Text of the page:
“I want to talk more about what we have to do to provide full opportunity and equality for our women and girls in America today,” said president Obama in his speech to the congressional black caucus on Saturday. Too often black women have been left searching for -- as Mary j Blige put it -- that “real love” from American society. With these words the president expressed what we hope to be the beginning of some long-awaited real love for black women and girls. While applauding black women’s role as civic leaders and social change agents, president Obama also pointed to the racial inequalities this population continues to experience. “in these discussions a lot of my focus has been on African American men and the work we are doing with my brother’s keeper,” he said. “we can’t forget the impact the system has on women as well.” The African American Policy Forum commends the president for his recognition of the barriers to equality black women continue to face in American society. As we expressed in our open letter 15 months ago, “women and girls of color are not doing fine, and until they are, men and boys will not be doing fine either.” We look forward to seeing what concrete action the white house will take to follow through on the impetus to support women and girls of color expressed in his speech. This is a groundbreaking moment that cannot be separated from the tireless efforts of those of us in the #whywecantwait campaign to shed light on the need to support women and girls of color. As Brittney Cooper put it on the Melissa Harris-Perry Show, “when you help black women and girls, you help everybody...so it’s a wonderful moment. It’s such a sister citizen moment too, there’s the politics of recognition. My question becomes: will we see it happen in substantive policy changes?” Black women and all women of color continue to experience alarming barriers to equality across a range of concerns, including educational attainment, state and interpersonal violence, disproportionate incarceration, and disparities in health and wealth. As the African American Policy Forum’s #herdreamdeferred series highlighted, women of color in their economic prime have a median net wealth of just $5, and black women were the only group whose unemployment rates didn’t fall in 2014 during the so-called economic recovery. Black women also experience persistent health disparities -- black women with advanced degrees have worse birth outcomes than white women without high school diplomas. In our public education system, when compared to their same-gender peers, Black girls experience a greater risk of punitive discipline than black boys. Girls of color also experience gender-specific burdens, including teen pregnancy, caretaking responsibilities, and sexual abuse in and outside school. Yet largely due to an information gap on the status of women and girls of color, the persistent myth that they are doing “just fine” continues to feed a cycle of marginalization in which resources and data collection are not directed toward this population. If the president truly wants to “provide full opportunity and equality” for women of color, he must advance targeted strategies that get to the systemic root causes of the crisis facing people of color in this country. He must expand programs like my brother’s keeper to include all people of color, while ensuring that these programs advance institutional change and go beyond individual-level interventions. In the spirit of his commitment to further uplift women and girls of color, join us in calling on president Obama to use his remaining time in office to take meaningful action in this arena.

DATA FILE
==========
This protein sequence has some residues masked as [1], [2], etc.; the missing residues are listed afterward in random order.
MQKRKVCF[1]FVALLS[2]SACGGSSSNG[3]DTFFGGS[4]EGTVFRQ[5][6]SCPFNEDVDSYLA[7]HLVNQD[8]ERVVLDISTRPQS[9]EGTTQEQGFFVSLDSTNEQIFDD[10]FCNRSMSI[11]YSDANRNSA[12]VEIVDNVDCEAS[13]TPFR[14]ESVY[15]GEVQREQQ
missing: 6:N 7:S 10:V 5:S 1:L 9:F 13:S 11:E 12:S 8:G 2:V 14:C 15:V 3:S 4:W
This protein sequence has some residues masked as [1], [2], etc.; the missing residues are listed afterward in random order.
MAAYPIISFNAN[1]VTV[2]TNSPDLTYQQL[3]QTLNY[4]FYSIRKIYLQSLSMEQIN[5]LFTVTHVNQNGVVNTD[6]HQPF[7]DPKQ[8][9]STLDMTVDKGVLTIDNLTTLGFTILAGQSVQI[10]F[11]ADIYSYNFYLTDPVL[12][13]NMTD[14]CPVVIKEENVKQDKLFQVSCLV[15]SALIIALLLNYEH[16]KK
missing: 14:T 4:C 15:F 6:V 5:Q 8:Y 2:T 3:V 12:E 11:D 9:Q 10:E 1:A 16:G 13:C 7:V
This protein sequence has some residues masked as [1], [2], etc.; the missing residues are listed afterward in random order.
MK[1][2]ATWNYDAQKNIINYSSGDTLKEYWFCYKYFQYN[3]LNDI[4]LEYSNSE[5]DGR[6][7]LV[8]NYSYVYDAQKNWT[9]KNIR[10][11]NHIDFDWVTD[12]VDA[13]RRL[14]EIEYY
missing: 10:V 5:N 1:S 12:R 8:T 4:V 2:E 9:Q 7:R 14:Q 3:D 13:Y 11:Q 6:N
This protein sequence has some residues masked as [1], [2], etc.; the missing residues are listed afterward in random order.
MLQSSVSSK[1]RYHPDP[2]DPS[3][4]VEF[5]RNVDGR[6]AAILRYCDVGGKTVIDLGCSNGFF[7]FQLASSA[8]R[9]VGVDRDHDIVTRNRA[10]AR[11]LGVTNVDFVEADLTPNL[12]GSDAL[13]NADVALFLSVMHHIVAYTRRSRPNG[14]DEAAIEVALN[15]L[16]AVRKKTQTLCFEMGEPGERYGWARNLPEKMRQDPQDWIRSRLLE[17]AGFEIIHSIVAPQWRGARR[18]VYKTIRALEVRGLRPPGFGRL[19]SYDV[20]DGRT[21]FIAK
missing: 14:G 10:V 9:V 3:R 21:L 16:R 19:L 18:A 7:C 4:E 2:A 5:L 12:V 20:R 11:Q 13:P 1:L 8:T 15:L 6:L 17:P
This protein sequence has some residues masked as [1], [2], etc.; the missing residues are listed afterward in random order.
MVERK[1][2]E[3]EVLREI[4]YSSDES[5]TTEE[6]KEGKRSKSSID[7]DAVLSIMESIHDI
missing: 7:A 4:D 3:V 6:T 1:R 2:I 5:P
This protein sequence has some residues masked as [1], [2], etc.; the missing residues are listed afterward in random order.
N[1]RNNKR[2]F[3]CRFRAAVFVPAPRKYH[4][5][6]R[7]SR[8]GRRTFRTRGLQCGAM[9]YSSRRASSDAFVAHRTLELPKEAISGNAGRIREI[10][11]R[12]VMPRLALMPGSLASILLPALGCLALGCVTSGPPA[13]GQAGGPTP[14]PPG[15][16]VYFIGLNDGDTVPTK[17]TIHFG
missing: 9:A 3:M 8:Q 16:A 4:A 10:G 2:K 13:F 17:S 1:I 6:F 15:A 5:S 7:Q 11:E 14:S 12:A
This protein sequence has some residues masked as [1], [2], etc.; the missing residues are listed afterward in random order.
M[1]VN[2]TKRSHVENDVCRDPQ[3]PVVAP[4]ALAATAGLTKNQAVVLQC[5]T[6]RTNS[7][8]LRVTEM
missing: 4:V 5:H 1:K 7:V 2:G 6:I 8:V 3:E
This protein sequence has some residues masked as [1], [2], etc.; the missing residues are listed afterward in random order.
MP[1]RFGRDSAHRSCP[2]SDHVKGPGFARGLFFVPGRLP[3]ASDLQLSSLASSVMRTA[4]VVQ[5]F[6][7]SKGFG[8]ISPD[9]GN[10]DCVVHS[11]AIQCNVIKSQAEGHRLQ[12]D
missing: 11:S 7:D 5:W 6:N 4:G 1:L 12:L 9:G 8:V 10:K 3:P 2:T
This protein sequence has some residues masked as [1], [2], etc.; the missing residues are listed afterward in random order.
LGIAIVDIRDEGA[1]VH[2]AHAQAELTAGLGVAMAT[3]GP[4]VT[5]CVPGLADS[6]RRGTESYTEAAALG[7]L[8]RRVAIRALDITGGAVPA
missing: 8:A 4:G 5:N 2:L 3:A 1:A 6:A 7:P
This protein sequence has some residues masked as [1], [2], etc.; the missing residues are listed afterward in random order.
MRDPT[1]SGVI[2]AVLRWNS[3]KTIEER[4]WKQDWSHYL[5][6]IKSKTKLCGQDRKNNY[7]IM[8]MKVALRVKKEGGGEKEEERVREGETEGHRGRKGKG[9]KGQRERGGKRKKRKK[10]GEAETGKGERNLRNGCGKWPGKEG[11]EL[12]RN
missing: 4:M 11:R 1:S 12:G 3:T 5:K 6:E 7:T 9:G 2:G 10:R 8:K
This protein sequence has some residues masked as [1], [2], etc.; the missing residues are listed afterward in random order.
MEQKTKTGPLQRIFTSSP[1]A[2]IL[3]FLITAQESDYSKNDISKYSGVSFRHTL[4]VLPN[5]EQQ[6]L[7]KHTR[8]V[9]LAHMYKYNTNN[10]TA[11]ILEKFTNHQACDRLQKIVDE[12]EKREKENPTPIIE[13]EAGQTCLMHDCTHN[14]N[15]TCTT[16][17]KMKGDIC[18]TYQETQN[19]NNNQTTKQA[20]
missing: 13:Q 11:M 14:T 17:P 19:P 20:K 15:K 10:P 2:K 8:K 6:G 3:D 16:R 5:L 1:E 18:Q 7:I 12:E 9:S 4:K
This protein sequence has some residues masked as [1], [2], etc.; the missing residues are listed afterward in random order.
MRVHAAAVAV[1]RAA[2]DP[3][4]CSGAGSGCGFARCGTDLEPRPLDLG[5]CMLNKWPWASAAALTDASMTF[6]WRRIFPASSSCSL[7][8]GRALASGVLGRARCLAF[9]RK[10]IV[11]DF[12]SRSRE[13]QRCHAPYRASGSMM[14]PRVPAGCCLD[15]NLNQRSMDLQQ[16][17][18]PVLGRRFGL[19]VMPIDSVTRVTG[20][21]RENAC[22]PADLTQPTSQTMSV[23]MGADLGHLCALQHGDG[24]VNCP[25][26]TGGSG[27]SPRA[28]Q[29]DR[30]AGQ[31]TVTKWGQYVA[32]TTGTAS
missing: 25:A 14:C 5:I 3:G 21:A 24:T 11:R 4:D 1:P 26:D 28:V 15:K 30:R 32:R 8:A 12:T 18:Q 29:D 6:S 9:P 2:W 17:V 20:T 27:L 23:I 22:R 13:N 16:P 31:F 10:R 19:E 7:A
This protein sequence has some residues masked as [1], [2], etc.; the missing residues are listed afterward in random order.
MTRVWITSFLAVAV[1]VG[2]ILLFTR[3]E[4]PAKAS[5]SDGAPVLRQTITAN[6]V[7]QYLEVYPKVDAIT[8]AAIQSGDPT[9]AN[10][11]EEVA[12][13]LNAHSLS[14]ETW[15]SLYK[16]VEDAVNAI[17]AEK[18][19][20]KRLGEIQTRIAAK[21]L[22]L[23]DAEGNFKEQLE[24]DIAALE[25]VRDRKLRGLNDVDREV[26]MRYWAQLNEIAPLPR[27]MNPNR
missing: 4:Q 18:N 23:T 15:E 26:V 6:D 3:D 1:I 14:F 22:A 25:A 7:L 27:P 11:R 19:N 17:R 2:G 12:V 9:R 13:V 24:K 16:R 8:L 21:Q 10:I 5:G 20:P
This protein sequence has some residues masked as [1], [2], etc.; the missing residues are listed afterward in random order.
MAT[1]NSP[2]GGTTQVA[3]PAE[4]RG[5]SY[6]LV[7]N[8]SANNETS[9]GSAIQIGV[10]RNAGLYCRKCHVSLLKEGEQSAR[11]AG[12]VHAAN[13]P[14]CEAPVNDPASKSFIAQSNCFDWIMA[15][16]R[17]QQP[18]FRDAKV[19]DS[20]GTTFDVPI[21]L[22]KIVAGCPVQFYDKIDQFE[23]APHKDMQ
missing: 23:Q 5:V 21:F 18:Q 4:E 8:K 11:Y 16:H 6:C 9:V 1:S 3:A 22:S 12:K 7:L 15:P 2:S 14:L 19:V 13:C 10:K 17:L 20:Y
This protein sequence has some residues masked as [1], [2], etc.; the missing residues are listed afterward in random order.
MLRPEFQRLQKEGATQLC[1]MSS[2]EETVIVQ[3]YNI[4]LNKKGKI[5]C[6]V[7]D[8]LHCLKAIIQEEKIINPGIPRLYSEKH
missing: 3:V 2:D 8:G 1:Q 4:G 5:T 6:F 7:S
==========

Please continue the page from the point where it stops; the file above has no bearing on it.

This is an unprecedented moment in which to shed light on the needs of women and girls of color. What actions can the white house take now? What do you think real love for women and girls of color would look like? Click here to tell us what you think and how you would like to get involved.
Please also join us in sharing the above image along with the following #whywecantwait tweets and composing your own:
We appreciate Obama’s speech, but we think even more can be done to show real love for black women and girls.#whywecantwait
“Historically, it has been the advocacy and agitation of those marginalized by American society that has advanced our collective agendas,” said Kimberlé Crenshaw, executive director of the African American policy forum and the center for intersectionality and social policy studies. “this is true of women and girls of color now more than ever. We must continue to push for the advancement of women and girls of color as part of holistic racial justice agenda.” This moment would not have happened without us raising our voices to demand the recognition of our rights, and we must remember that this is not the end of our collective responsibility. President Obama’s speech was a great first step--but the fight is not over. Support for women and girls cannot be just rhetorical. Just as men and boys need specific interventions, so too do women and girls. Together, let’s advance an inclusive vision of racial justice that targets the systemic root causes of racial and gender inequality. Let’s demand real love for ourselves and our sisters!